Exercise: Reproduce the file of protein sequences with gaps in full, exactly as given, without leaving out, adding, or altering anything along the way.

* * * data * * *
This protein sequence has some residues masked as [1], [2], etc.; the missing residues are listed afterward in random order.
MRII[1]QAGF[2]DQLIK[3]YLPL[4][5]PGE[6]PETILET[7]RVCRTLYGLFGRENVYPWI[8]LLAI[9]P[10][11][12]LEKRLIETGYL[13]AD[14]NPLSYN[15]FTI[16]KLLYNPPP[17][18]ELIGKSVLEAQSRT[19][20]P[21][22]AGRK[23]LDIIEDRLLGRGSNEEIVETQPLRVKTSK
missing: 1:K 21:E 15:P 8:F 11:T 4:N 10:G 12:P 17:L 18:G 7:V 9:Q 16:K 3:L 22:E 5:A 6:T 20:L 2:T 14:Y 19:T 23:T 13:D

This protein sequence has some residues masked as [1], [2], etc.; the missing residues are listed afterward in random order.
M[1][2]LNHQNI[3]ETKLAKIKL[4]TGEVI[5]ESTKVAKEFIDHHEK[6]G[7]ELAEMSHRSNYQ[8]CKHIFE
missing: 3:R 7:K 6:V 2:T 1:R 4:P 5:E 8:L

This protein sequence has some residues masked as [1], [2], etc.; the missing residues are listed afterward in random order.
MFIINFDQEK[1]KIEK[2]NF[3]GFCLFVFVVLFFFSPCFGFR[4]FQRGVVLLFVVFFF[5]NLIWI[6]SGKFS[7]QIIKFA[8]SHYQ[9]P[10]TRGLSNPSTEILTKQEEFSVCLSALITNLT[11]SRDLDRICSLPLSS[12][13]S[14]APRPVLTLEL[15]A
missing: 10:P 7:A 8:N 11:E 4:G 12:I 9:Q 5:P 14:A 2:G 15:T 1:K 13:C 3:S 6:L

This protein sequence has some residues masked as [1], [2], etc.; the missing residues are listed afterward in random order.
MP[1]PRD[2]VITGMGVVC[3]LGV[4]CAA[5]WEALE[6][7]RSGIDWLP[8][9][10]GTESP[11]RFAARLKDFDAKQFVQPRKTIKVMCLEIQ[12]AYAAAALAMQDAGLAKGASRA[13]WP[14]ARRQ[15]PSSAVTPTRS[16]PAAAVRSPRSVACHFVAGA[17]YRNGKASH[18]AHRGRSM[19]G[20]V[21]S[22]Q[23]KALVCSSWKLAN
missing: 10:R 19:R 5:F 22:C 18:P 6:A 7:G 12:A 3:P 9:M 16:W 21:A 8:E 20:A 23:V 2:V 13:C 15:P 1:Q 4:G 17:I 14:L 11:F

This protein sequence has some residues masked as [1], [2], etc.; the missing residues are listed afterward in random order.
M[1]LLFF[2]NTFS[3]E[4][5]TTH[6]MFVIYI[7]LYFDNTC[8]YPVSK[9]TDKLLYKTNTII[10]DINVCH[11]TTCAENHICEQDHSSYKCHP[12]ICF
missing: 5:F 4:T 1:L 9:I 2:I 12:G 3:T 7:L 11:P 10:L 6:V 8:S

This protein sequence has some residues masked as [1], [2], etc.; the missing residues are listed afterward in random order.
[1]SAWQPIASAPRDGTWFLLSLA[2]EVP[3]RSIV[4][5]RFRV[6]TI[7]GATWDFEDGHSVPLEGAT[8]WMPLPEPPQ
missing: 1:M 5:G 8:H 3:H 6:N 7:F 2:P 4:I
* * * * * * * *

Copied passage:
This protein sequence has some residues masked as [1], [2], etc.; the missing residues are listed afterward in random order.
MRII[1]QAGF[2]DQLIK[3]YLPL[4][5]PGE[6]PETILET[7]RVCRTLYGLFGRENVYPWI[8]LLAI[9]P[10][11][12]LEKRLIETGYL[13]AD[14]NPLSYN[15]FTI[16]KLLYNPPP[17][18]ELIGKSVLEAQSRT[19][20]P[21][22]AGRK[23]LDIIEDRLLGRGSNEEIVETQPLRVKTSK
missing: 1:K 21:E 15:P 8:F 11:T 4:N 10:G 12:P 17:L 18:G 7:V 9:Q 16:K 3:L 22:E 5:A 6:T 20:L 2:T 14:Y 19:T 23:T 13:D

This protein sequence has some residues masked as [1], [2], etc.; the missing residues are listed afterward in random order.
M[1][2]LNHQNI[3]ETKLAKIKL[4]TGEVI[5]ESTKVAKEFIDHHEK[6]G[7]ELAEMSHRSNYQ[8]CKHIFE
missing: 3:R 7:K 6:V 2:T 1:R 4:P 5:E 8:L

This protein sequence has some residues masked as [1], [2], etc.; the missing residues are listed afterward in random order.
MFIINFDQEK[1]KIEK[2]NF[3]GFCLFVFVVLFFFSPCFGFR[4]FQRGVVLLFVVFFF[5]NLIWI[6]SGKFS[7]QIIKFA[8]SHYQ[9]P[10]TRGLSNPSTEILTKQEEFSVCLSALITNLT[11]SRDLDRICSLPLSS[12][13]S[14]APRPVLTLEL[15]A
missing: 10:P 7:A 8:N 11:E 4:G 12:I 9:Q 5:P 14:A 2:G 15:T 1:K 13:C 3:S 6:L

This protein sequence has some residues masked as [1], [2], etc.; the missing residues are listed afterward in random order.
MP[1]PRD[2]VITGMGVVC[3]LGV[4]CAA[5]WEALE[6][7]RSGIDWLP[8][9][10]GTESP[11]RFAARLKDFDAKQFVQPRKTIKVMCLEIQ[12]AYAAAALAMQDAGLAKGASRA[13]WP[14]ARRQ[15]PSSAVTPTRS[16]PAAAVRSPRSVACHFVAGA[17]YRNGKASH[18]AHRGRSM[19]G[20]V[21]S[22]Q[23]KALVCSSWKLAN
missing: 10:R 19:R 5:F 22:C 18:P 6:A 7:G 12:A 3:P 9:M 16:W 21:A 8:E 20:A 23:V 2:V 13:C 15:P 1:Q 4:G 17:I 14:L 11:F

This protein sequence has some residues masked as [1], [2], etc.; the missing residues are listed afterward in random order.
M[1]LLFF[2]NTFS[3]E[4][5]TTH[6]MFVIYI[7]LYFDNTC[8]YPVSK[9]TDKLLYKTNTII[10]DINVCH[11]TTCAENHICEQDHSSYKCHP[12]ICF
missing: 5:F 4:T 1:L 9:I 2:I 12:G 3:T 7:L 11:P 10:L 6:V 8:S

This protein sequence has some residues masked as [1], [2], etc.; the missing residues are listed afterward in random order.
[1]SAWQPIASAPRDGTWFLLSLA[2]EVP[3]RSIV[4][5]RFRV[6]TI[7]GATWDFEDGHSVPLEGAT[8]WMPLPEPPQ
missing: 1:M 5:G 8:H 3:H 6:N 7:F 2:P 4:I